Thursday, 3 December
"Red Metropolis: Socialism and The Government of London" with Owen Hatherley and Hilary Wainwright [online event]
A polemical history of municipal socialism in London and an argument for turning this capitalist capital red again.
London is conventionally seen as merely a combination of the financial centre in the City and the centre of governmental power in Westminster, a uniquely capitalist capital city. This book is about the third London a – social democratic twentieth-century metropolis, a pioneer in council housing, public enterprise, socialist design, radical local democracy and multiculturalism.
This book charts the development of this municipal power base under leaders from Herbert Morrison to Ken Livingstone, and its destruction in 1986, leaving a gap which has been only very inadequately filled by the Greater London Authority under Livingstone, Boris Johnson and Sadiq Khan.
Opposing currently fashionable drivel about an imaginary ”metropolitan elite”, this book makes a case for London pride on the left, and makes an argument for using that pride as a weapon against a government of suburban landlords that ruthlessly exploits Londoners.
**Please note this is an online event. You will be emailed an invitation link on the morning of the event. Please check your spam folder and email us if you have not received the invitation link by the afternoon**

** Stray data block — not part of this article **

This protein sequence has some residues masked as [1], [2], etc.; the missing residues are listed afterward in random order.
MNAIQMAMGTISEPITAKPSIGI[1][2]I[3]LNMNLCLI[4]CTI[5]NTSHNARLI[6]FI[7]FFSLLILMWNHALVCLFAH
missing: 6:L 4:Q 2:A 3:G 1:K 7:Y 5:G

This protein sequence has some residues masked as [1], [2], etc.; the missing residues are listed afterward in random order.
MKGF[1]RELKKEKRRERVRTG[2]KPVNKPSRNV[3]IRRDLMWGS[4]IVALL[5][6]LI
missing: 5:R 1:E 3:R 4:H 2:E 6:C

“No one else writes so clearly yet with such elegiac intensity about the symbiosis that exists between history and the built environment, or the lives that are caught, mangled and realised in its midst.” – Lynsey Hanley, author of Estates: An Intimate History
“Hatherley is a hugely knowledgeable and passionate advocate for architecture and planning, a cracking writer, and an undervalued figure of the left. For anyone daring to tackle social issues, Red Metropolis should be compulsory reading.” — Emma Dent Coad, Labour councillor for Golborne Ward and MP for Kensington, 2017-2019
“This book captures, like no other, the way London local government has been a tumultuous political battle ground and the breeding ground of radical political ideas and social movements. It stands as an excellent basis from which to launch the next wave of radical thinking about the future of the capital.” — John McDonnell, Deputy Leader and Chair of Finance of the Greater London Council, 1981-85, and Shadow Chancellor, 2015-2020
ABOUT THE SPEAKERS
Owen Hatherley writes regularly on aesthetics and politics for the Architectural Review, The Calvert Journal, Dezeen, the Guardian, Jacobin and the London Review of Books. He is the author of several books, most recently Landscapes of Communism, The Ministry of Nostalgia and The Chaplin Machine.
Hilary Wainwright is editor of Red Pepper and Fellow of the Transnational Institute. Her most recent book is A New Politics From the Left (Polity 2018. Hilary was Coordinator of the GLC’s Popular Planning unit from 1982 until its abolition in 1986.